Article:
Oct 28

5 Secrets to Transform Your Experience of Aging

By Ed Merck from NextAvenue.org

My 15-year-old son Evan walked off the tennis court triumphantly, as if he had just won the U.S. Open. Up to that point, our matches had always ended in a tie: I made sure of that or, rather, I could make sure of that.

Now, toweling off while feeling an unfamiliar tug on my heart, I said to him, “Hey, Ev, did you ever wonder why the score always remained the same in our tennis matches over the years?” Then, in a suggestive whisper, I continued: “Maybe you could continue that trend — gracefully?” He didn’t respond, but I knew his answer. And it was deafening.

Walking back to the car, I was consumed by the thought that my relationship with Evan (and with my life generally) was clearly at a crossroads. Staying positive as I aged would require letting go of capacities that were diminishing and embracing ones that were expanding.

(MORE: Free E-Book: The Aging Well Revolution)

Easy transition? No! Gratifying? Mostly!

Here are five secrets I’ve learned along the way that helped turn my experience of aging from a sense of loss into a sense of gain:

1. Learn to accept what is. There is no end to the expanding benefits of embracing life on its own terms. If I hadn’t accepted my inevitable decline in physical acuity — the awareness of which began on the tennis court that day — it would have led to nothing but suffering. Instead, by refocusing my attention on supporting, even celebrating, my son’s physical ascension from boy to early manhood, I was able to walk away from “defeat” feeling relatively good.

This mindset shift allowed me to interpret the situation, and many others that have followed, as a smooth, downhill coast, rather than a long, uphill trudge. It really is as simple, and as difficult, as just accepting what is.

2. Engage risk. Complacency is the enemy of feeling alive and vibrant. Unfortunately, it’s all too easy to unknowingly slide into what is safe and familiar, especially as we age.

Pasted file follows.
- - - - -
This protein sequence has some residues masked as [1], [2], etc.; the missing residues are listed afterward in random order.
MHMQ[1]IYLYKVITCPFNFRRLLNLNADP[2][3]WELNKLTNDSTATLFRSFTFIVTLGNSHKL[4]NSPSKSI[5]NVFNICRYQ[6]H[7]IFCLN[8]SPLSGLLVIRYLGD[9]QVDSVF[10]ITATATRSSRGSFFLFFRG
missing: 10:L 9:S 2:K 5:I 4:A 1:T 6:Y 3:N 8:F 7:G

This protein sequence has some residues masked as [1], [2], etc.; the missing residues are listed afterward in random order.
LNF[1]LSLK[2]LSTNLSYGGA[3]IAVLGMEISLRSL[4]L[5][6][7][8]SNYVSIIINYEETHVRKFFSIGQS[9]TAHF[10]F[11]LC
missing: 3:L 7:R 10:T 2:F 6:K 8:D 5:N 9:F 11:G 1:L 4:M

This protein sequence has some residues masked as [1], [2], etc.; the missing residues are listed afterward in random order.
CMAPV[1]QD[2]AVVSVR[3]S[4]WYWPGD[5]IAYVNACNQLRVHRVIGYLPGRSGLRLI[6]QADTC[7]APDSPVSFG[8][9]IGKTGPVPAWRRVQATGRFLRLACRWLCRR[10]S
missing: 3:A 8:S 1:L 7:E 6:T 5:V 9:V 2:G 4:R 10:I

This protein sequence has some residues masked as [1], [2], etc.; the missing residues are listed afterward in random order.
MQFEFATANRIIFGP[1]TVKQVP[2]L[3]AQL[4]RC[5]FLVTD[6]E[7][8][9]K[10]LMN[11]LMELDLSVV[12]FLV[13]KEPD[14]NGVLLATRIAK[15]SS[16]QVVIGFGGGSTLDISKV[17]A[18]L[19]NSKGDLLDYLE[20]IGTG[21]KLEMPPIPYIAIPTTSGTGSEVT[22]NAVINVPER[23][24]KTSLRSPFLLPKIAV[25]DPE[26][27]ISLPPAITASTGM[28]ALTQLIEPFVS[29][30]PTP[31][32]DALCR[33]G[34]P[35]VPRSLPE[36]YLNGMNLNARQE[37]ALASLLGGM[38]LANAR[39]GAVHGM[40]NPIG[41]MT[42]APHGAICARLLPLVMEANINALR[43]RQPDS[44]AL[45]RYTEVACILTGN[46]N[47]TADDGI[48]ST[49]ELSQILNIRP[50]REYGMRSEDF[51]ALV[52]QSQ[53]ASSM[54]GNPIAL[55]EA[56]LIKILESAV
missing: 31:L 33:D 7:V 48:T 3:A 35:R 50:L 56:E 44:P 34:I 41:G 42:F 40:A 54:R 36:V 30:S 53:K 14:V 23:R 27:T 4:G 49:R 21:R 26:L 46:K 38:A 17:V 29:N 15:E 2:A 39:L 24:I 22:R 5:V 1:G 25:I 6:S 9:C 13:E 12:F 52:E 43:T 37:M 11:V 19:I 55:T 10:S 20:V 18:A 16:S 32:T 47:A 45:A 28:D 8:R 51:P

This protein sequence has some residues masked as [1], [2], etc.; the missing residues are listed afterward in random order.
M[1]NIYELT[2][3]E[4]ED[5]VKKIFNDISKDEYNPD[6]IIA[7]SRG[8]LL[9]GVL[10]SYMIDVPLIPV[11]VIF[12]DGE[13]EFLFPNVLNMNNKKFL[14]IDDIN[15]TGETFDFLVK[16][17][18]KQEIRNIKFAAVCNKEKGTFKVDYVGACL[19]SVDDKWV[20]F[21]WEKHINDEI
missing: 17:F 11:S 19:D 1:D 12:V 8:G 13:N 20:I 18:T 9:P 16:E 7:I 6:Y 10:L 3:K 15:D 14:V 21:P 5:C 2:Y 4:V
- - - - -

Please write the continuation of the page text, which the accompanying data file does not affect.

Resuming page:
(MORE: Finding Meaning and Purpose in Later Life)

Risk (and its kissing cousin, change) is the counterbalance, and must be willingly embraced or we wither on the vine. Make a commitment to move into something new that has an edge for you.

At 63, after divesting from my successful software business, I sold my house, moved out of my community, bought an ocean-going sailboat and with no destination in mind, began sailing up and down the east coast of America. Along the way, I experienced fiery romantic trails, a deepening bond with my son, emerging spiritual insights and the blaze of self-transformation.

Was it tough at times? You bet! Today, however, at 68, I feel alive and ten years younger. (That journey towards wholeness is captured in my recent memoir, Sailing the Mystery.)

3. Settle into your body and open your heart. Most of us spend years in the workplace perfecting our strategic minds, and essentially living in the future. But engaging ourselves with vitality and gusto in the years after working full-time requires that we more fully occupy our bodies and hearts, which root us in the present moment — the only place where we can feel truly connected to our life experience.

(MORE: Secrets From the Island Where People Forget to Die)

To practice, try engaging anything that is sensation-oriented such as exercise, sex, or even falling in love — and not just with another person, but with life itself.

My mother’s end of life was filled with fear, and drawn out over many years. At first I tried to mitigate her pain using talking strategies, which only exacerbated the frustration for both of us. Then, when in her presence, I began working on just breathing deeply and moving more into my heart. Overnight, the connection between us changed; we grew closer, her trust of me increased and I experienced again the heartfelt juice of our mother/son relationship. Most noticeably, her suffering — and mine — decreased.